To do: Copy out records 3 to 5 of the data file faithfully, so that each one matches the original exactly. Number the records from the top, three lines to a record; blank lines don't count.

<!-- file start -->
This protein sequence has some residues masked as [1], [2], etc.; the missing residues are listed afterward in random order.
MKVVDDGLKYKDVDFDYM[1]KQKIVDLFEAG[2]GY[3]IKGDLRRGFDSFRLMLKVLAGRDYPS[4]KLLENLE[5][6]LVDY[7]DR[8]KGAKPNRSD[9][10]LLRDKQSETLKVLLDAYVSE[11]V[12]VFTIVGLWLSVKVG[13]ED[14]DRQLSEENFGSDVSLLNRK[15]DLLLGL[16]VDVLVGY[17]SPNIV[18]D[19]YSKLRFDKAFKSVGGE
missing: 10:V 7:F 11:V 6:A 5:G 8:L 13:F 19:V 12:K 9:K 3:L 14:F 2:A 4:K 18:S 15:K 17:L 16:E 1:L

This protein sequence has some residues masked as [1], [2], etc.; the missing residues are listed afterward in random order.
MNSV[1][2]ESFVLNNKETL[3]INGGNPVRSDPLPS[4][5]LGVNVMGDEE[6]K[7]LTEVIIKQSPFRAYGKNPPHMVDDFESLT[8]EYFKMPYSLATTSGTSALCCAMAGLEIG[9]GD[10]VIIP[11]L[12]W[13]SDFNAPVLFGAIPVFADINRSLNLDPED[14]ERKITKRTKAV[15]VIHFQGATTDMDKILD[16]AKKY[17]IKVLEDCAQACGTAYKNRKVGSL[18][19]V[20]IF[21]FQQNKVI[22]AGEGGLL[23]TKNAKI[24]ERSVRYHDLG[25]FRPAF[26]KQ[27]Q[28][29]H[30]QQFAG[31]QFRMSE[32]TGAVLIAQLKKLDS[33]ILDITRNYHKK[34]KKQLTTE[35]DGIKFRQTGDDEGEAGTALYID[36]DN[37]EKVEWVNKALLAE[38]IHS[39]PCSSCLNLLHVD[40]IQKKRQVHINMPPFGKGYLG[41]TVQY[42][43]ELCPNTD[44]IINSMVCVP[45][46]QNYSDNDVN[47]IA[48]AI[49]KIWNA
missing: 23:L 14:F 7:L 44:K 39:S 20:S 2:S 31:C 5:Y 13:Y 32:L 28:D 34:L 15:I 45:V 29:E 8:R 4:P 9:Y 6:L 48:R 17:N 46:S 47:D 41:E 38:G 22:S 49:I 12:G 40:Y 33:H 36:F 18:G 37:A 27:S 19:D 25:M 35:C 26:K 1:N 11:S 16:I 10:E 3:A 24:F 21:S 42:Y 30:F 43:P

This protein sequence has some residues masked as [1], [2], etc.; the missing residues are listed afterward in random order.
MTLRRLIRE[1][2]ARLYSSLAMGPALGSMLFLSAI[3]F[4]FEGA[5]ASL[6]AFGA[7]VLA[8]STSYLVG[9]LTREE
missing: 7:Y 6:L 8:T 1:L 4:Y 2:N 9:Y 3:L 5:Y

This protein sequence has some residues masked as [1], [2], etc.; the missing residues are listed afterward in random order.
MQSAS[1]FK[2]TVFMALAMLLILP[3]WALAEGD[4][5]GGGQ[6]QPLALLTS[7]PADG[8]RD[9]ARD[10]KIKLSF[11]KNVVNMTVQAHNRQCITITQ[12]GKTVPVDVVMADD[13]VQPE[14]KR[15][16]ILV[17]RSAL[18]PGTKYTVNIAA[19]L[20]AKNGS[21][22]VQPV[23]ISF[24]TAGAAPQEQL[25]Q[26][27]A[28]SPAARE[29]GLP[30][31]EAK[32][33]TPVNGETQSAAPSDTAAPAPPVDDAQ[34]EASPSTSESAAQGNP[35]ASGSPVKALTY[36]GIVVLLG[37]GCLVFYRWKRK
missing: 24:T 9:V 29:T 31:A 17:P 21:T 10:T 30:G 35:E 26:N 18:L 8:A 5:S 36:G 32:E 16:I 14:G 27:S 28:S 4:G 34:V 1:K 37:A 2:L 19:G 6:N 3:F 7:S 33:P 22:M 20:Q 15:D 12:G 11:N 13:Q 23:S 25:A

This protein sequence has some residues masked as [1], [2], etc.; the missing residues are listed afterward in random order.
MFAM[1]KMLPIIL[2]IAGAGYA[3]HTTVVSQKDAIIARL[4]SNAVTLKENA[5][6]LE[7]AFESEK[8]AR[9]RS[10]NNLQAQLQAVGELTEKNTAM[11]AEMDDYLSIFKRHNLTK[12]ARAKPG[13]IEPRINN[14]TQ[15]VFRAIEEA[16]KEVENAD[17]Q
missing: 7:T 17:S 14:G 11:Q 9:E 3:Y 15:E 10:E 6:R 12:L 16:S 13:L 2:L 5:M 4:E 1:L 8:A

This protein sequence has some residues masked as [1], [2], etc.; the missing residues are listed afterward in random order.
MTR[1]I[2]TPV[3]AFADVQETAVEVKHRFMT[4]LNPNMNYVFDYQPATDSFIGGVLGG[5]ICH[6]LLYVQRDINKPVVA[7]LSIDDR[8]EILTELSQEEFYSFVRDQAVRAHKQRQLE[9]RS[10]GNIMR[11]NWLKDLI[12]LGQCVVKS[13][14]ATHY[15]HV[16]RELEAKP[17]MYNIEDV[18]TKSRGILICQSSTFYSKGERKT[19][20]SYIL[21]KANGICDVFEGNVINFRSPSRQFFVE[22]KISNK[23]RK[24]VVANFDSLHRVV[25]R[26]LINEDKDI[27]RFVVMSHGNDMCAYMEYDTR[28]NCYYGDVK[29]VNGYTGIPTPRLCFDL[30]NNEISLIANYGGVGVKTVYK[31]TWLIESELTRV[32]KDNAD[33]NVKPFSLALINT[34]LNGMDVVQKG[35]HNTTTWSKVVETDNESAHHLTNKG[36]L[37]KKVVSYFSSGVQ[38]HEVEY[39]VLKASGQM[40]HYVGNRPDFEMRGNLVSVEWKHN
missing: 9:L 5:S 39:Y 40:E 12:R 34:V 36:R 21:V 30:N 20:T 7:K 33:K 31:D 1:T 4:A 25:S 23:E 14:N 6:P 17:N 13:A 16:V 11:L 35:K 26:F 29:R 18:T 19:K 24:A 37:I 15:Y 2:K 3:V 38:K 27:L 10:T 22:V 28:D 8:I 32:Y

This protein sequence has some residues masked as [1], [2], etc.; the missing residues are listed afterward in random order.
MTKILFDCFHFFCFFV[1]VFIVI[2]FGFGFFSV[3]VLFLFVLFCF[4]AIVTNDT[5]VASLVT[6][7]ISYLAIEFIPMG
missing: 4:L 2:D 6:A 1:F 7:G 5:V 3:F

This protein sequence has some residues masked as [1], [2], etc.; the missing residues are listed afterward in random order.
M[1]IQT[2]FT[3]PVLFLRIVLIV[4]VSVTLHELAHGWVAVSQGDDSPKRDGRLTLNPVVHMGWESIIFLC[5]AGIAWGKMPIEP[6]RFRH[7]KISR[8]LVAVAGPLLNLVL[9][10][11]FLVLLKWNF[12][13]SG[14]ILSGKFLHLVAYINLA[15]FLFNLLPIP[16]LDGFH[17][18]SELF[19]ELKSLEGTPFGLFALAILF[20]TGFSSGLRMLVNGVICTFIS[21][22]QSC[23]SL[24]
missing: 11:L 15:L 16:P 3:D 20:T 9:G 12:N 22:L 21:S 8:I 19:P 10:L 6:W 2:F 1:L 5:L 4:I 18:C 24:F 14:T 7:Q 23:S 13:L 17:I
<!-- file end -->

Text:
This protein sequence has some residues masked as [1], [2], etc.; the missing residues are listed afterward in random order.
MTLRRLIRE[1][2]ARLYSSLAMGPALGSMLFLSAI[3]F[4]FEGA[5]ASL[6]AFGA[7]VLA[8]STSYLVG[9]LTREE
missing: 7:Y 6:L 8:T 1:L 4:Y 2:N 9:Y 3:L 5:Y

This protein sequence has some residues masked as [1], [2], etc.; the missing residues are listed afterward in random order.
MQSAS[1]FK[2]TVFMALAMLLILP[3]WALAEGD[4][5]GGGQ[6]QPLALLTS[7]PADG[8]RD[9]ARD[10]KIKLSF[11]KNVVNMTVQAHNRQCITITQ[12]GKTVPVDVVMADD[13]VQPE[14]KR[15][16]ILV[17]RSAL[18]PGTKYTVNIAA[19]L[20]AKNGS[21][22]VQPV[23]ISF[24]TAGAAPQEQL[25]Q[26][27]A[28]SPAARE[29]GLP[30][31]EAK[32][33]TPVNGETQSAAPSDTAAPAPPVDDAQ[34]EASPSTSESAAQGNP[35]ASGSPVKALTY[36]GIVVLLG[37]GCLVFYRWKRK
missing: 24:T 9:V 29:T 31:A 17:P 21:T 10:T 30:G 35:E 26:N 18:L 8:A 5:S 36:G 32:E 16:I 14:G 27:S 28:S 4:G 34:V 1:K 37:A 2:L 19:G 6:N 3:F 7:S 33:P 22:M 20:Q 15:D 12:G 11:N 13:Q 23:S 25:A

This protein sequence has some residues masked as [1], [2], etc.; the missing residues are listed afterward in random order.
MFAM[1]KMLPIIL[2]IAGAGYA[3]HTTVVSQKDAIIARL[4]SNAVTLKENA[5][6]LE[7]AFESEK[8]AR[9]RS[10]NNLQAQLQAVGELTEKNTAM[11]AEMDDYLSIFKRHNLTK[12]ARAKPG[13]IEPRINN[14]TQ[15]VFRAIEEA[16]KEVENAD[17]Q
missing: 7:T 17:S 14:G 11:Q 9:E 3:Y 15:E 10:E 6:R 12:L 16:S 13:L 2:L 5:M 4:E 1:L 8:A